The the MSM labels the matter closed.

It never seems to occur to these hacks and flacks that the motherfarkers are lying.

No Bill, it’s just step 10 of the usual process:
  • What charges?  There aren’t any charges.
  • None that we know about, anyway.
  • La-la-la-la-la-la-I-can’t-HEAR-you!
  • What, you believe those guys?  That bunch of nuts?
  • It’s just x’s usual liberal-bashing.
  • It’s just y, trying to stir up a stink.
  • It’s just the usual Beltway infighting.
  • Amplified by the Right Wing Noise Machine.
  • And it’s of no importance, anyway.
  • Well you might think its important, but that doesn’t matter because Our Buddy says it’s “ridiculous, untrue, and motivated solely by politics.”
  • Hey, he said it was all lies: Go away.
  • Despite Repeated Denials, Wingers Rehash False Accusations
  • Okay, we “looked,” and there’s nothing to see there.  Happy?
  • Hey, who’s gonna believe somebody in pajamas?
  • Hey, who’s gonna believe Glenn Beck?
  • Hey, who’s gonna believe The Washington Times?
  • Whaddaya mean, “The Wall Street Journal found something?"
  • Whaddaya mean, “Drudge linked it with a bulletin”?
  • “Right Wing Media Creates Issue Out Of Thin Air”
  • Our Buddy says he was “told it was O.K.”
  • Our Buddy says “everybody did it.”
  • Our Buddy says there was “no controlling legal authority,” anyway.
  • Our Buddy says that “errors may have been made.”
  • But that it was “all the fault of Turbotax.”
  • Hey, it was an honest mistake.
  • Don’t-cha understand honest mistakes, you mean-spirited right-winger?
  • All right, yes, that one was another honest mistake.
  • Whaddaya mean, “...and he didn’t even use Turbotax”?
  • Hey, why investigate? He fixed it, didn’t he?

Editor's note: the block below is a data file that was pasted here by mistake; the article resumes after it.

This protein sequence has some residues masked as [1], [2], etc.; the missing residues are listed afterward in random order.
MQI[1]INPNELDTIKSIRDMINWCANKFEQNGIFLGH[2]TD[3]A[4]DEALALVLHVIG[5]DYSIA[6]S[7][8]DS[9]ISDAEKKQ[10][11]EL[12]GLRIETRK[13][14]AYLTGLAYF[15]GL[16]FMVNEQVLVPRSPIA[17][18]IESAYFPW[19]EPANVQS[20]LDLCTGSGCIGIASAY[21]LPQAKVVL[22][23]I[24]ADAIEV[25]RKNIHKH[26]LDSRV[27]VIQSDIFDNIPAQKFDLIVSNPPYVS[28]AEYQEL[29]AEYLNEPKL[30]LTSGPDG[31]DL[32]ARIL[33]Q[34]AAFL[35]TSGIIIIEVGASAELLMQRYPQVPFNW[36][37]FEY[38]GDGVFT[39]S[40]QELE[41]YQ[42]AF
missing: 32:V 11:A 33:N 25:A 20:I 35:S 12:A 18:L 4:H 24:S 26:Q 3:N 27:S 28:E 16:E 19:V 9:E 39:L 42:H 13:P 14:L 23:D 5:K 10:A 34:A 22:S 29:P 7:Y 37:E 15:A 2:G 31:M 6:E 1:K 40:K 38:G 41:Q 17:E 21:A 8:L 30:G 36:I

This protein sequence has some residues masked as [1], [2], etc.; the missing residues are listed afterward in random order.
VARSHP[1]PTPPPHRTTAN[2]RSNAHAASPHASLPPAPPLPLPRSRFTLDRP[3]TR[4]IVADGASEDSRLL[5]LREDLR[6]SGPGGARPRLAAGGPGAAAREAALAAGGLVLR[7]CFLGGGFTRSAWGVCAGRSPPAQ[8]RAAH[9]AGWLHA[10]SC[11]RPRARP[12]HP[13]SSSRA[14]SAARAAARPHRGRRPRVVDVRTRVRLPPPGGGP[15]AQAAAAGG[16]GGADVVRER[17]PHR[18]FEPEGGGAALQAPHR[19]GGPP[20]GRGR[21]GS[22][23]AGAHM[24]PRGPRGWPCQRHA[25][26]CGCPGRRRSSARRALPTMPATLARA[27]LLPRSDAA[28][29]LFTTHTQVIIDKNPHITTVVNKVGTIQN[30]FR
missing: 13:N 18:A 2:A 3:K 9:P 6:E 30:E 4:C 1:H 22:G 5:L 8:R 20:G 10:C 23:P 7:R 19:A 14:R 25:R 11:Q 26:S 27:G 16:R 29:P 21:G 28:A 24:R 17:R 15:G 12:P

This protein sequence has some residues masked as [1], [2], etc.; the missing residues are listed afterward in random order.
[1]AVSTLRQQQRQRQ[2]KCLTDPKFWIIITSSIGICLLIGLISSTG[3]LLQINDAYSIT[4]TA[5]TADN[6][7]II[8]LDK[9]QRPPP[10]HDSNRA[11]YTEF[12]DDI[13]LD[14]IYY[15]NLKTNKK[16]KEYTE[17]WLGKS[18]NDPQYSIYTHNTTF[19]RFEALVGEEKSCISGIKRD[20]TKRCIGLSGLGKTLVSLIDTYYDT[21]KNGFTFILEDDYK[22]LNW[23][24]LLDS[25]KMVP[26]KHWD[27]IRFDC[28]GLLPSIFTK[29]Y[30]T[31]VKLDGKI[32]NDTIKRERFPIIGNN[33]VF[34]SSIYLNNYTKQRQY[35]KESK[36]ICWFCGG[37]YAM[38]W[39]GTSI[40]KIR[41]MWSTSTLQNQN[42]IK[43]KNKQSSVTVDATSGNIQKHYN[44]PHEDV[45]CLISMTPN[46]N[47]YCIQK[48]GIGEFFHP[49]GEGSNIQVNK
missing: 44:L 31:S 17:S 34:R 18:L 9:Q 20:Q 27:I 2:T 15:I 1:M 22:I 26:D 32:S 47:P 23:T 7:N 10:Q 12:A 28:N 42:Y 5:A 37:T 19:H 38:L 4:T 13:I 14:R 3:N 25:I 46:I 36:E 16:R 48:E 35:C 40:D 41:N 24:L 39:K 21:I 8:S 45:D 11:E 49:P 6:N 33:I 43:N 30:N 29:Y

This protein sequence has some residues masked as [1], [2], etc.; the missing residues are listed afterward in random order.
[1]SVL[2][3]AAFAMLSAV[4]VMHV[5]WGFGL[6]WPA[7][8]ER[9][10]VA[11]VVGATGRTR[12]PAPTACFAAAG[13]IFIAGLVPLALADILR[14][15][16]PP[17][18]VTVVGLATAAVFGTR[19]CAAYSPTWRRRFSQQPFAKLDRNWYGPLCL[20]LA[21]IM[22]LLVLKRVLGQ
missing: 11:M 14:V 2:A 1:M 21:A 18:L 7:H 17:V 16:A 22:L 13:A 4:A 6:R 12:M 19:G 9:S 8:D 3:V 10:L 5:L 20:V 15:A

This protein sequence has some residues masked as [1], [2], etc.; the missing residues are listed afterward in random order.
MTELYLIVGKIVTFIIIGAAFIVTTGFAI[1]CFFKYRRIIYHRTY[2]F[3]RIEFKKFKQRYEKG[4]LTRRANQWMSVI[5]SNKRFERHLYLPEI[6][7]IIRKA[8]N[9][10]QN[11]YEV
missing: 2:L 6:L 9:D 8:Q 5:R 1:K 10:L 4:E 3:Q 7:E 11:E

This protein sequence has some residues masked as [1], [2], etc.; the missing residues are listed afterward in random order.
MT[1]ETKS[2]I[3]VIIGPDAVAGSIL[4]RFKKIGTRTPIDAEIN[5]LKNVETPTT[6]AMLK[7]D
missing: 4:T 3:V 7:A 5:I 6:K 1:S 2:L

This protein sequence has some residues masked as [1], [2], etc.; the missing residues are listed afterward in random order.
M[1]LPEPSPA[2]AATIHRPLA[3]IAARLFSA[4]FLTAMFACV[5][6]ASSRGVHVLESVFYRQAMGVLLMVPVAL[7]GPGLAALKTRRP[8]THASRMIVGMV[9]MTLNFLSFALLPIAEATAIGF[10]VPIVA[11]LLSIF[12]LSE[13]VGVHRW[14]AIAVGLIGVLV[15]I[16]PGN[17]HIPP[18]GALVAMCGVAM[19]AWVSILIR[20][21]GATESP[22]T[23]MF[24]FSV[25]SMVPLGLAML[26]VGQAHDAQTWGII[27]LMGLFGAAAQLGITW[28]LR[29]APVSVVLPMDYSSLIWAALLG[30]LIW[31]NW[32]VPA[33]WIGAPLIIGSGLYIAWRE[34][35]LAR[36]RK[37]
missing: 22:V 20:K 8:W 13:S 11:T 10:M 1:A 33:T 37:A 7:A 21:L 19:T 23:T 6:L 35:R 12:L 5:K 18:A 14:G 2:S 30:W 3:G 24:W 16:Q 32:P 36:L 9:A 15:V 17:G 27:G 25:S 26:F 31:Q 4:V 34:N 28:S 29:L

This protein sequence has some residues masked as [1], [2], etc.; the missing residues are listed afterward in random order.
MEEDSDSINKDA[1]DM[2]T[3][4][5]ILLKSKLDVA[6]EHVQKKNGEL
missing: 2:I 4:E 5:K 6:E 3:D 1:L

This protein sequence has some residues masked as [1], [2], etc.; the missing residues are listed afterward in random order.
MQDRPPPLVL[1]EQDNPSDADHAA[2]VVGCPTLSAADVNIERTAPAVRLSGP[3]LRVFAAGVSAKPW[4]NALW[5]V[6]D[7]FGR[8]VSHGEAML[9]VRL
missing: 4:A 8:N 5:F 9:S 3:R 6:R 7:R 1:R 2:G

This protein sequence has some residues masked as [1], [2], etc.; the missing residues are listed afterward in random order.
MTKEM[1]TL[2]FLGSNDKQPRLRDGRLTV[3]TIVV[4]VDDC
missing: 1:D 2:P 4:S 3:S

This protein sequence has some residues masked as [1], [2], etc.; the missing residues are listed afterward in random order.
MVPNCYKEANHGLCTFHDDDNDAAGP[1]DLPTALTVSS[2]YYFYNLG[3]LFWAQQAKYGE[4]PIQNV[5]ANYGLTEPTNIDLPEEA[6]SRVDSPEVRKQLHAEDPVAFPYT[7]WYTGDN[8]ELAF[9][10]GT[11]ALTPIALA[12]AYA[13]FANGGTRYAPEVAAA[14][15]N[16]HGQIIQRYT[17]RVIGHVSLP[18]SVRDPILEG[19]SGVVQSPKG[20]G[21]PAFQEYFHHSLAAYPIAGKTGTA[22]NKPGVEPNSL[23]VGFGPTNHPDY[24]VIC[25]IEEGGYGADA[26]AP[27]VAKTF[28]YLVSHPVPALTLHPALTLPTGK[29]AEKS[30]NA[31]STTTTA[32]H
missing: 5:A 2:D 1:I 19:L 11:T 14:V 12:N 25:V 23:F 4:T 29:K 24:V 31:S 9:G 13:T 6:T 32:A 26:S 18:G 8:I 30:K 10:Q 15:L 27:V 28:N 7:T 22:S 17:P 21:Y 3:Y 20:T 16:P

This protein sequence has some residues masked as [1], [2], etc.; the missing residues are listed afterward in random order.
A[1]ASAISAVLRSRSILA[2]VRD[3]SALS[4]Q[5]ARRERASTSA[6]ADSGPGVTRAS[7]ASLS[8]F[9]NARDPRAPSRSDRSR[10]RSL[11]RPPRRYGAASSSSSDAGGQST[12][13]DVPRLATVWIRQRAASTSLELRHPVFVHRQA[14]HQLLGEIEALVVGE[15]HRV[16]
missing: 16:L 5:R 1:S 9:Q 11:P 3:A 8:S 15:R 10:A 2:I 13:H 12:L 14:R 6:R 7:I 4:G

• “Committee Members Choose Partisan Politics Over Statesmanship”
  • “Political Witch Hunt Continues”
  • “Investigation Stalls Vital Childrens’ Legislation”
  • Editorial: “Committee Members Neglect Their Responsiblilties”
  • “Our Buddy Stands Tall Against Partisan Sniping”
  • “Portrait of a Political Vendetta”
  • The special prosecutor is corrupt.
  • It’s not really about the charges; it’s about “getting” the accused.
  • And prosecutorial abuse.
  • This is all too complicated to understand, so we’ll just report it as a horse-race.
  • “Endless Investigation Takes Toll On Our Buddy’s Family”
  • Editorial: “A Waste of Time and Money”
  • Editorial: “Time To Rein In Rogue Prosecutors”
  • Oh look!  A Republican is screwing someone who’s not his wife!
  • Oh look!  A Republican might be gay!
  • Oh look!  An outbreak of shark attacks!
  • Oh look!  Michael Jackson is dead!
  • “America Mourns Michael Jackson”
  • “World Mourns Michael Jackson”
  • The MEDIA mourns Michael Jackson!
  • “Is the media overdoing it with Michael Jackson?”
  • Go away, we’re busy.
  • What prosecution?
  • Oh, you mean that old story?
  • Editorial: “Justice Must Be Tempered With Mercy”
  • Editorial: “Sad Ending For a Faithful Servant”
  • Editorial: “Questions Remain In Our Buddy Conviction”
  • “Washington Veterans Find Today’s Climate More Partisan, Mean-Spirited”
  • Editorial: “Why Good Men Shun Politics”
  • (time passes)
  • What conviction?
  • (repeat from beginning)

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Rants

S.773 cybergrab bill resurfaces; changes only cosmetic


And it’s nice to know others are finally noticing.

First, the latest from Declan McCullagh:

Internet companies and civil liberties groups were alarmed this spring when a U.S. Senate bill proposed handing the White House the power to disconnect private-sector computers from the Internet.

They’re not much happier about a revised version that aides to Sen. Jay Rockefeller, a West Virginia Democrat, have spent months drafting behind closed doors. CNET News has obtained a copy of the 55-page draft of S.773 (excerpt [Note: contains Title 2 only - o.g.]), which still appears to permit the president to seize temporary control of private-sector networks during a so-called cybersecurity emergency.
...
Probably the most controversial language begins in Section 201, which permits the president to “direct the national response to the cyber threat” if necessary for “the national defense and security.”  The White House is supposed to engage in “periodic mapping” of private networks deemed to be critical, and those companies “shall share” requested information with the federal government.  (“Cyber” is defined as anything having to do with the Internet, telecommunications, computers, or computer networks.)